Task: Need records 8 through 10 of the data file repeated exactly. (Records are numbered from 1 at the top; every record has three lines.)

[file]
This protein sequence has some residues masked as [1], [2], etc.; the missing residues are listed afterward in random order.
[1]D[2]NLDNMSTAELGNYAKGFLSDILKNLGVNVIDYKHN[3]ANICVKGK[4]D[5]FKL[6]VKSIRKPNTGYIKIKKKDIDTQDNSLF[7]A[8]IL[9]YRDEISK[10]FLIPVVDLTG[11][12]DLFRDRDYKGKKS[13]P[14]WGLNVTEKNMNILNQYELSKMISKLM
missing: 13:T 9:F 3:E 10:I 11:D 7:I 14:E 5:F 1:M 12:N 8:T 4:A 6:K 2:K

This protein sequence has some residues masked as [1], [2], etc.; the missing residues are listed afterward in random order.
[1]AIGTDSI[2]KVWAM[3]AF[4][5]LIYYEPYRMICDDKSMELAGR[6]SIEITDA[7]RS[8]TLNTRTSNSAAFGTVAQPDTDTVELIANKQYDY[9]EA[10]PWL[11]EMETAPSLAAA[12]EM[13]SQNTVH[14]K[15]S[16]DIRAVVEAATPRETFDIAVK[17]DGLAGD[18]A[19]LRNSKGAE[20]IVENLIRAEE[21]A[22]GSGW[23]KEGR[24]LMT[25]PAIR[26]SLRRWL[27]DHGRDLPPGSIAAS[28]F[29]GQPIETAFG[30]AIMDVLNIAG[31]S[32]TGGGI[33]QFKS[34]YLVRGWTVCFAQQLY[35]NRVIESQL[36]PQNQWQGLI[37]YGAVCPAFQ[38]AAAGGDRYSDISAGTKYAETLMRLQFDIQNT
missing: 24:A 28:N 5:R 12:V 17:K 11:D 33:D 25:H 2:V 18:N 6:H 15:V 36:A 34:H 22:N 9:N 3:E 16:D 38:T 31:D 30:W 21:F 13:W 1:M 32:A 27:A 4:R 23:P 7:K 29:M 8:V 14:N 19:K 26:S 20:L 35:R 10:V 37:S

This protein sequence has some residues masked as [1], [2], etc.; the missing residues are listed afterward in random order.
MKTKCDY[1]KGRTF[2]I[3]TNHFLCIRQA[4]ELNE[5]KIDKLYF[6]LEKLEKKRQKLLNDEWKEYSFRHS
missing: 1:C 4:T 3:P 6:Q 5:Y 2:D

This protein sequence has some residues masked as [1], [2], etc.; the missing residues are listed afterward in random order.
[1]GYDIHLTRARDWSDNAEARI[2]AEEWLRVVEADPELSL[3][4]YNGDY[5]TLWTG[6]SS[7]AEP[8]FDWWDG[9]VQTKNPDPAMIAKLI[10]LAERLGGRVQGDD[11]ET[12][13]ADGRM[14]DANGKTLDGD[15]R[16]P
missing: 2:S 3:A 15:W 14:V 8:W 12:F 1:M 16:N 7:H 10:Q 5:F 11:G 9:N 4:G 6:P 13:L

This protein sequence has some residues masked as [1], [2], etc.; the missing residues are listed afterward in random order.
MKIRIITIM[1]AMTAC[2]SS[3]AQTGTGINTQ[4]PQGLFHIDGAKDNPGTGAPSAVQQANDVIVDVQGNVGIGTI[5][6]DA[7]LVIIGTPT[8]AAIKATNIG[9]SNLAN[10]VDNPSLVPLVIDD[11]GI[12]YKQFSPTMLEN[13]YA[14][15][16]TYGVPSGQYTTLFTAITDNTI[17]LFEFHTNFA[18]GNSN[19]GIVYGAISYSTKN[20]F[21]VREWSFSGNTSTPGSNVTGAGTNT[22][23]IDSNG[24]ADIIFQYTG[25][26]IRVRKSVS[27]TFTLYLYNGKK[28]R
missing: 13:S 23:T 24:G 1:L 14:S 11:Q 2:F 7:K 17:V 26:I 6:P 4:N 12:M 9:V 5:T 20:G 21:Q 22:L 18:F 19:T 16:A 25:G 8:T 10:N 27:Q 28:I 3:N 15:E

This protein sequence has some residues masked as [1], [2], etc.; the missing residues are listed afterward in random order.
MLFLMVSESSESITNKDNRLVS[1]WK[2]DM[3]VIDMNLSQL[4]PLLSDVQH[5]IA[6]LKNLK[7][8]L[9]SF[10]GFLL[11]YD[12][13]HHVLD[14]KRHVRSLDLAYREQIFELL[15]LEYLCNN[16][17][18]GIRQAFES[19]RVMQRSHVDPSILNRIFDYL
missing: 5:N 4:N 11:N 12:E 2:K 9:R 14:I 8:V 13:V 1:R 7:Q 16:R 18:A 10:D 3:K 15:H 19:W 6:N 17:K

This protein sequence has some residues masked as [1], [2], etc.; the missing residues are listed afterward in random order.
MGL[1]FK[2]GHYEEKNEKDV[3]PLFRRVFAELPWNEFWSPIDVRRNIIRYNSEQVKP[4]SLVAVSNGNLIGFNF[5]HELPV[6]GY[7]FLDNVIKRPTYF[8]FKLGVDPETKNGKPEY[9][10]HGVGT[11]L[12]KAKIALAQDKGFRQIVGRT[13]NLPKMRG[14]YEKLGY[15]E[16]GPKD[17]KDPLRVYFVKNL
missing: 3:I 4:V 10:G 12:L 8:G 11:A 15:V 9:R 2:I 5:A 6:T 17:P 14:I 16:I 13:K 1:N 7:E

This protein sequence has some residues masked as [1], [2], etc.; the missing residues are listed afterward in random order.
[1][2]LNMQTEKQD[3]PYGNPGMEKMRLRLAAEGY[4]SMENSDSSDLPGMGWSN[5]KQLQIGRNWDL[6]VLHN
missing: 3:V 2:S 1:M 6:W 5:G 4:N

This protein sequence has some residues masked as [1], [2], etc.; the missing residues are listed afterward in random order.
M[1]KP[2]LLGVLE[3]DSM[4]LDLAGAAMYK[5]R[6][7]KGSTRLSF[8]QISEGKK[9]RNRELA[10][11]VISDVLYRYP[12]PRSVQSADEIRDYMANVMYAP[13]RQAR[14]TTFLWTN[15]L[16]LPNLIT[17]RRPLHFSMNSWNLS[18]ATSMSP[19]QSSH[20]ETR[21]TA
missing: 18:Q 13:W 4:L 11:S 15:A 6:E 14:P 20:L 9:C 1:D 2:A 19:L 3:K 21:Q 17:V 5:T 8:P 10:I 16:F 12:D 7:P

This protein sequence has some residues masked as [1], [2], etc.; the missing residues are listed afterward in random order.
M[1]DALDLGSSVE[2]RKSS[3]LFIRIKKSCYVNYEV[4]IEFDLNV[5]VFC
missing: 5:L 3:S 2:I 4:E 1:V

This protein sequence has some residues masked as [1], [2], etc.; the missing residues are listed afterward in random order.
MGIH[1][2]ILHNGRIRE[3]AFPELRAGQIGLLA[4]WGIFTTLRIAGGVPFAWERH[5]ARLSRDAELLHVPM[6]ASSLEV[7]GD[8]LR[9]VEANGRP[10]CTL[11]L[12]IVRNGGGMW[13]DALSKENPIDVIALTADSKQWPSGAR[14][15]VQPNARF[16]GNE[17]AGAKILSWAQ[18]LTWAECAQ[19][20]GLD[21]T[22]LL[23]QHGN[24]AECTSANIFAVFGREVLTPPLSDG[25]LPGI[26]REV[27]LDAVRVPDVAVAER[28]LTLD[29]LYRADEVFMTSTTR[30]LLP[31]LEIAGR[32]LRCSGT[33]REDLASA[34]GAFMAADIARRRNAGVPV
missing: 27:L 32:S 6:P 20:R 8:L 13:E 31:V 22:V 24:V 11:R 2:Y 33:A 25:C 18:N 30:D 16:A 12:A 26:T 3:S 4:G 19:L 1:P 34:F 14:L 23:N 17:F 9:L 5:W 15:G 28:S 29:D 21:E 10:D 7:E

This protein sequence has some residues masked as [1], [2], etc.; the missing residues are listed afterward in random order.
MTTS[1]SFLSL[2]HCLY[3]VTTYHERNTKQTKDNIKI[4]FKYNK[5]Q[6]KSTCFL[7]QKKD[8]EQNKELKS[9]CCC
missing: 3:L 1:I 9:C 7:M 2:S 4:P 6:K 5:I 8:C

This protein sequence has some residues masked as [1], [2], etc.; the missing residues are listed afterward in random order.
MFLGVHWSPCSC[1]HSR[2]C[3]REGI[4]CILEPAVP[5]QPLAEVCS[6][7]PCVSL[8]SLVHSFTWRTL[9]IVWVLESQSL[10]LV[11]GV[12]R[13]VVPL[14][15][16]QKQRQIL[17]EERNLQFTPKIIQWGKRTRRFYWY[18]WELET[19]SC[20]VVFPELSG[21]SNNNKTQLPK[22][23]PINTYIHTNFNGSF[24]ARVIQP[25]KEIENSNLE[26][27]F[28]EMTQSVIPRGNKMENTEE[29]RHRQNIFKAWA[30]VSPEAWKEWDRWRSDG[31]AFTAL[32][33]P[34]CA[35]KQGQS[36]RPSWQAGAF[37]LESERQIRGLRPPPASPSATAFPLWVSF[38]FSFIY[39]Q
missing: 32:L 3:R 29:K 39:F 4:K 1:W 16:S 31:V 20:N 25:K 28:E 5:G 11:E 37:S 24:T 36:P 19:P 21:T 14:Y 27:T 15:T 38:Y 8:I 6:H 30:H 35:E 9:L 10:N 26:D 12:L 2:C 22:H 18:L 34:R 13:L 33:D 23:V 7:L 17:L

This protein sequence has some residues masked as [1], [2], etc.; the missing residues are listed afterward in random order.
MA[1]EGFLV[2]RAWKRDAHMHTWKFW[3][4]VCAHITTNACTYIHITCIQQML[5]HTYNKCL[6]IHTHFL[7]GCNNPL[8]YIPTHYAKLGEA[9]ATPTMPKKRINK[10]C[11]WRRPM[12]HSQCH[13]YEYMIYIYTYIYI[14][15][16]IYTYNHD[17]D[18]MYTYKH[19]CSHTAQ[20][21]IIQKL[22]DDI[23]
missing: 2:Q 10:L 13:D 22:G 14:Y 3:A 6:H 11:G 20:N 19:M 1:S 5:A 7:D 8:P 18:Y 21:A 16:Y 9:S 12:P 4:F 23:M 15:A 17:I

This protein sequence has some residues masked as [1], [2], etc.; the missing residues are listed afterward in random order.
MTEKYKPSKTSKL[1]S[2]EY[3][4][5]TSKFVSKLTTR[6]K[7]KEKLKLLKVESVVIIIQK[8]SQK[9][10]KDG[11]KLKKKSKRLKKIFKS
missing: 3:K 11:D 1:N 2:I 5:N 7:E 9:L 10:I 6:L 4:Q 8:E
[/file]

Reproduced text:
This protein sequence has some residues masked as [1], [2], etc.; the missing residues are listed afterward in random order.
[1][2]LNMQTEKQD[3]PYGNPGMEKMRLRLAAEGY[4]SMENSDSSDLPGMGWSN[5]KQLQIGRNWDL[6]VLHN
missing: 3:V 2:S 1:M 6:W 5:G 4:N

This protein sequence has some residues masked as [1], [2], etc.; the missing residues are listed afterward in random order.
M[1]KP[2]LLGVLE[3]DSM[4]LDLAGAAMYK[5]R[6][7]KGSTRLSF[8]QISEGKK[9]RNRELA[10][11]VISDVLYRYP[12]PRSVQSADEIRDYMANVMYAP[13]RQAR[14]TTFLWTN[15]L[16]LPNLIT[17]RRPLHFSMNSWNLS[18]ATSMSP[19]QSSH[20]ETR[21]TA
missing: 18:Q 13:W 4:L 11:S 15:A 6:E 14:P 20:L 9:C 1:D 2:A 19:L 3:K 21:Q 17:V 5:T 8:P 10:I 16:F 12:D 7:P

This protein sequence has some residues masked as [1], [2], etc.; the missing residues are listed afterward in random order.
M[1]DALDLGSSVE[2]RKSS[3]LFIRIKKSCYVNYEV[4]IEFDLNV[5]VFC
missing: 5:L 3:S 2:I 4:E 1:V